Reviewed by Jodie Crawford
Opening Night verdict ⭐️⭐️⭐️⭐️1/2
Opera can often come across as an elite, members only club: well not anymore. Opera North have created an opera for the masses in this production of Carmen. It is a Spanish tale, told in French, of a prostitute, Carmen, who uses her charms and assets to make local soldiers fall for her and shower her in love.
Don Jose is one of those soldiers, who initially ignores her performance and attention seeking behaviour as he enters the bar. A fight erupts and Carmen is arrested and ordered to be locked up, but she charms Jose and manages to convince him to let her free, resulting in his own detention and prison sentence. The story then follows Carmen and Jose’s journey from prostitute and soldier to lovers and drug smugglers. Carmen eventually tires of Jose and moves on to the charismatic and showy Escamillo, leaving Jose heartbroken and to return to his sick mother. But their story does not end their as Jose later returns and is full of hatred which leads to tragedy.
This production is nothing like you’d expect from a classic opera, but everything you’d expect from Opera North. It’s contemporary, gritty and mesmerising. The talent on the stage is indescribable. Carmen, played by Chrystal E. Williams connects with the audience from the moment she enters the stage: She is vibrant and glamorous. She plays the character with a conviction that makes the audience invest in her journey so much so that the ending leaves us devastated, even though we know what’s coming.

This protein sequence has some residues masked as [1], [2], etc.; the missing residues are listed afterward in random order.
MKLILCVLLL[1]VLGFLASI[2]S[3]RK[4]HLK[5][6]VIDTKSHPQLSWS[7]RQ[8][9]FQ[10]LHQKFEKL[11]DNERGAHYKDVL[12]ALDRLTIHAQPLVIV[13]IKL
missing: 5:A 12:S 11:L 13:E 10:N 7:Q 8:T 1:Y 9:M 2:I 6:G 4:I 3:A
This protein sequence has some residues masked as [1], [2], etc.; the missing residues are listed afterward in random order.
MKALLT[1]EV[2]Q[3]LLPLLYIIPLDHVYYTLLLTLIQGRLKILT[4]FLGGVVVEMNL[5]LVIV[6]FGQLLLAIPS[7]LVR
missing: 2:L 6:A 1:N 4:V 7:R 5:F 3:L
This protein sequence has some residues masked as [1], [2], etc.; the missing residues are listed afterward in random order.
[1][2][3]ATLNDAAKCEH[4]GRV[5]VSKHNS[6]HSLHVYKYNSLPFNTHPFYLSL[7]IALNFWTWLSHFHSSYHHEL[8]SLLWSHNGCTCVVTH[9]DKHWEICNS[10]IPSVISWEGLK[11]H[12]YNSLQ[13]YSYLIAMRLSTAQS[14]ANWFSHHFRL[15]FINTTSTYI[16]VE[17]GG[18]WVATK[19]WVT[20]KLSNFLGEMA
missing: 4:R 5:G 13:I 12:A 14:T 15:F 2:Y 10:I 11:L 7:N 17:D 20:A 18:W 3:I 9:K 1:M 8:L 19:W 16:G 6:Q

Sebastian Gueze (Don Jose) and Gyila Nagy (Escamillo) play the roles of Carmen’s love interest and together they are a force to be reckoned with. Throughout the production they take command of the audience and Gueze takes us on an extraordinary journey of the pain that love can inflict and the consequences that this can present.
Both Frasquita ( Amy Freston) and Mercedes (Helen Evora), Carmens friends and fellow prostitues/smugglers have the most incredible voices, along with the remarkable Alison Langer. These three women along with Williams encapture the essence of what it is to be a woman living in a man’s world.
Andres Duckworths solo dance opening at the beginning of Act 3 is a beautiful addition to this production. They moved with such grace and control, to give us a moment of pure beauty that will stay with the audience beyond the end of the show. An incredible talent.
The chorus of Opera North are the stand out of this show, their voices work together to produce something that is spine tingling. The final scene is as incredible as it is due to the atmosphere created by the chorus. So many talented individuals brought together to create something outstanding.
Colin Richmond (set design), Laura Hopkins (costume design), and Rick Fisher (lighting design) have got this absolutely perfect. The staging is incredible. I did not expect it have such an impact, there are moments where the set and all on it look like something out of a Hollywood movie.
Antony Hermus and the orchestra are astonishing. The ease in which they navigate us through the narrative is magical and faultless.
Overall Opera North have taken this age old tale and dragged it into the modern world. There were however moments in the production where it was difficult to hear some of the solo voices and some of the choreography was stilted and felt forced. But that didn’t take away from the overall impact of the performance.
A special mention has to go to the BSL interpreter, who was nearly as engaging as the cast. It felt like he was as much part of the company as the lead performers and was an excellent and inclusive addition to this production at the Lowry.
Carmen is a feast for the senses and is like nothing I have ever seen. I wasn’t an opera fan before, but I certainly am now. I’ve quickly turned into Opera Norths biggest fan!
Further information and performances can be found here.